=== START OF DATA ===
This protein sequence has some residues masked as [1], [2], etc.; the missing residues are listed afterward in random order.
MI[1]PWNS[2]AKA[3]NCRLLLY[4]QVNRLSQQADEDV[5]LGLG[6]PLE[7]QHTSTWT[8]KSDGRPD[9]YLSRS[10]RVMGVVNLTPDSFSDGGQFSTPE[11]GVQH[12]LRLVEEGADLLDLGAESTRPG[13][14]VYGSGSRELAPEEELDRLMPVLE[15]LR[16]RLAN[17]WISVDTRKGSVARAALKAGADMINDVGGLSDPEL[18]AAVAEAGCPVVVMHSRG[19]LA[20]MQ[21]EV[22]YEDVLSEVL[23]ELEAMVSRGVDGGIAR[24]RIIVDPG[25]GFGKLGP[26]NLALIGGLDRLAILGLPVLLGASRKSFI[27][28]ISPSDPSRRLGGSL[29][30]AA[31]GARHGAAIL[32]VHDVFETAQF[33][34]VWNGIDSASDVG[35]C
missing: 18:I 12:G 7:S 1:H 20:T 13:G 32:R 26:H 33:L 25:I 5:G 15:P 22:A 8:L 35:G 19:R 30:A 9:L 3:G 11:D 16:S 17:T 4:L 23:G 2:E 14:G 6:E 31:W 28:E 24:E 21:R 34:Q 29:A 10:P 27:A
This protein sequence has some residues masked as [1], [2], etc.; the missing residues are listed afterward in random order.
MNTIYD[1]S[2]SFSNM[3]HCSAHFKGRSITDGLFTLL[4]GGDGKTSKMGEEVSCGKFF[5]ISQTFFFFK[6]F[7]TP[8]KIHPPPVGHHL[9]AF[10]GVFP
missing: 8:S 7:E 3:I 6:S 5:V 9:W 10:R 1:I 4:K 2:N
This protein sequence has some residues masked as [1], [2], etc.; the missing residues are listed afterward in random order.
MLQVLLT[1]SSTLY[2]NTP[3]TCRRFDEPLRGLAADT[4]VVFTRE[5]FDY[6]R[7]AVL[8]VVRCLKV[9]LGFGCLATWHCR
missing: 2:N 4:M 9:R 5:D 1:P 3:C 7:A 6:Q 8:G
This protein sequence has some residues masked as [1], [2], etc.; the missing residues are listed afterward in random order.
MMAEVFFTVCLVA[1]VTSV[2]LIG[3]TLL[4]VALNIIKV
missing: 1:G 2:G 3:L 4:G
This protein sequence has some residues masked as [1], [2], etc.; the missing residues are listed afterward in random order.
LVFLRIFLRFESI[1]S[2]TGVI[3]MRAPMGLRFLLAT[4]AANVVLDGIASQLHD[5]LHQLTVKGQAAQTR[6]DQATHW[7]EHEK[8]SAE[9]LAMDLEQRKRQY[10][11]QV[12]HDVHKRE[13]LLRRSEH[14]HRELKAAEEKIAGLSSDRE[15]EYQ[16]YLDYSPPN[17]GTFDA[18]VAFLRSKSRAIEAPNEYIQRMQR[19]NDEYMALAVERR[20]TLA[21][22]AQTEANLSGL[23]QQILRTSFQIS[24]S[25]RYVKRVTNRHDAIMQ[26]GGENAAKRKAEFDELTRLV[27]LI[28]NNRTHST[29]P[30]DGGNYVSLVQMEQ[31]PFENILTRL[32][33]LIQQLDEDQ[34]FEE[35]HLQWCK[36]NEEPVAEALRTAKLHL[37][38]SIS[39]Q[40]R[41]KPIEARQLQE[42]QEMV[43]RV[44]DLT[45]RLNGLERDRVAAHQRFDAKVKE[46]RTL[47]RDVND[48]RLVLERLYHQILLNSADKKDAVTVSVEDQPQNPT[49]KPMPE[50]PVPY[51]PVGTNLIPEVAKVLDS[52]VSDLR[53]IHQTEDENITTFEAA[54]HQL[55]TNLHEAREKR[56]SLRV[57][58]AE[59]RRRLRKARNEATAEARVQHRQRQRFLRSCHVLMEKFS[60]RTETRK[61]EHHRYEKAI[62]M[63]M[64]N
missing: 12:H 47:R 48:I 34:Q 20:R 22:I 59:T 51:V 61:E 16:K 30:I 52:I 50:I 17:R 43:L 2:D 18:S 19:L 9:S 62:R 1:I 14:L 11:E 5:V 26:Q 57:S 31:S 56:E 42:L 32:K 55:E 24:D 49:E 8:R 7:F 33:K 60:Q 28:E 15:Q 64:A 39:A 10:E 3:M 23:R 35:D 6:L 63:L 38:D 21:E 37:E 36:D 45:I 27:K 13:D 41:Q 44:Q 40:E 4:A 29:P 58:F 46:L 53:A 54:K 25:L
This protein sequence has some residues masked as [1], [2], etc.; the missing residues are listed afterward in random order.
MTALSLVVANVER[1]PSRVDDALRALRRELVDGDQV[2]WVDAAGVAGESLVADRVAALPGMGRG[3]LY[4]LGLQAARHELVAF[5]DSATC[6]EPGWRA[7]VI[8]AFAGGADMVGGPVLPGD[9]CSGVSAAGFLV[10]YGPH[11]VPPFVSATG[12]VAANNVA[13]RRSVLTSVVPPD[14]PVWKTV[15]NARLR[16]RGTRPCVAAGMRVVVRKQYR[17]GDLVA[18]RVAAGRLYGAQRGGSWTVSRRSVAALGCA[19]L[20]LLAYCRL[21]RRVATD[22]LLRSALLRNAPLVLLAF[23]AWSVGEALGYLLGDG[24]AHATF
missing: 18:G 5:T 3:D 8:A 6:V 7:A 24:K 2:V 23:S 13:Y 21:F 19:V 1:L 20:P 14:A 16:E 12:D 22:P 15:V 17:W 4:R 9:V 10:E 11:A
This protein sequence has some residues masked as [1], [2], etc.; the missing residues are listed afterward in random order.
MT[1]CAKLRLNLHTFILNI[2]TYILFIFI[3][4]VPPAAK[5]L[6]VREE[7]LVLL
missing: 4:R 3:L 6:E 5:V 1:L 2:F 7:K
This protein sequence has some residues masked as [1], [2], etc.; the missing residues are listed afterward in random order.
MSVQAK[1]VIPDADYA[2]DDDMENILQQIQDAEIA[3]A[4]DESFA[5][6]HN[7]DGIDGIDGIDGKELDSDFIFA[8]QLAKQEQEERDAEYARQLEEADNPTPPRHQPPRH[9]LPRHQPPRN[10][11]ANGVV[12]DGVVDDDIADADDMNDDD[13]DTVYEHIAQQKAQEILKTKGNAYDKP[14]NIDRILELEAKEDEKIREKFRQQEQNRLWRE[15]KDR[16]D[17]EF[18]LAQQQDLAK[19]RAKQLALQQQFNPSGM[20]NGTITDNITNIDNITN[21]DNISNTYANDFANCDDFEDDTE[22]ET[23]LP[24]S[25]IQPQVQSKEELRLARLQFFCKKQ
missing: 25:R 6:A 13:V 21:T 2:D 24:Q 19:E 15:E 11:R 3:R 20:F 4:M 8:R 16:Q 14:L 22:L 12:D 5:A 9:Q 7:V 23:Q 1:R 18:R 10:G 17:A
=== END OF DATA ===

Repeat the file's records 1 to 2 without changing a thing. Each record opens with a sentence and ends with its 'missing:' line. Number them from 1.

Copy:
This protein sequence has some residues masked as [1], [2], etc.; the missing residues are listed afterward in random order.
MI[1]PWNS[2]AKA[3]NCRLLLY[4]QVNRLSQQADEDV[5]LGLG[6]PLE[7]QHTSTWT[8]KSDGRPD[9]YLSRS[10]RVMGVVNLTPDSFSDGGQFSTPE[11]GVQH[12]LRLVEEGADLLDLGAESTRPG[13][14]VYGSGSRELAPEEELDRLMPVLE[15]LR[16]RLAN[17]WISVDTRKGSVARAALKAGADMINDVGGLSDPEL[18]AAVAEAGCPVVVMHSRG[19]LA[20]MQ[21]EV[22]YEDVLSEVL[23]ELEAMVSRGVDGGIAR[24]RIIVDPG[25]GFGKLGP[26]NLALIGGLDRLAILGLPVLLGASRKSFI[27][28]ISPSDPSRRLGGSL[29][30]AA[31]GARHGAAIL[32]VHDVFETAQF[33][34]VWNGIDSASDVG[35]C
missing: 18:I 12:G 7:S 1:H 20:T 13:G 32:R 26:H 33:L 25:I 5:G 15:P 22:A 8:L 35:G 19:R 30:A 9:L 3:G 11:D 16:S 17:T 4:L 23:G 2:E 14:G 6:E 31:W 28:E 24:E 21:R 34:Q 29:A 10:P 27:A
This protein sequence has some residues masked as [1], [2], etc.; the missing residues are listed afterward in random order.
MNTIYD[1]S[2]SFSNM[3]HCSAHFKGRSITDGLFTLL[4]GGDGKTSKMGEEVSCGKFF[5]ISQTFFFFK[6]F[7]TP[8]KIHPPPVGHHL[9]AF[10]GVFP
missing: 8:S 7:E 3:I 6:S 5:V 9:W 10:R 1:I 4:K 2:N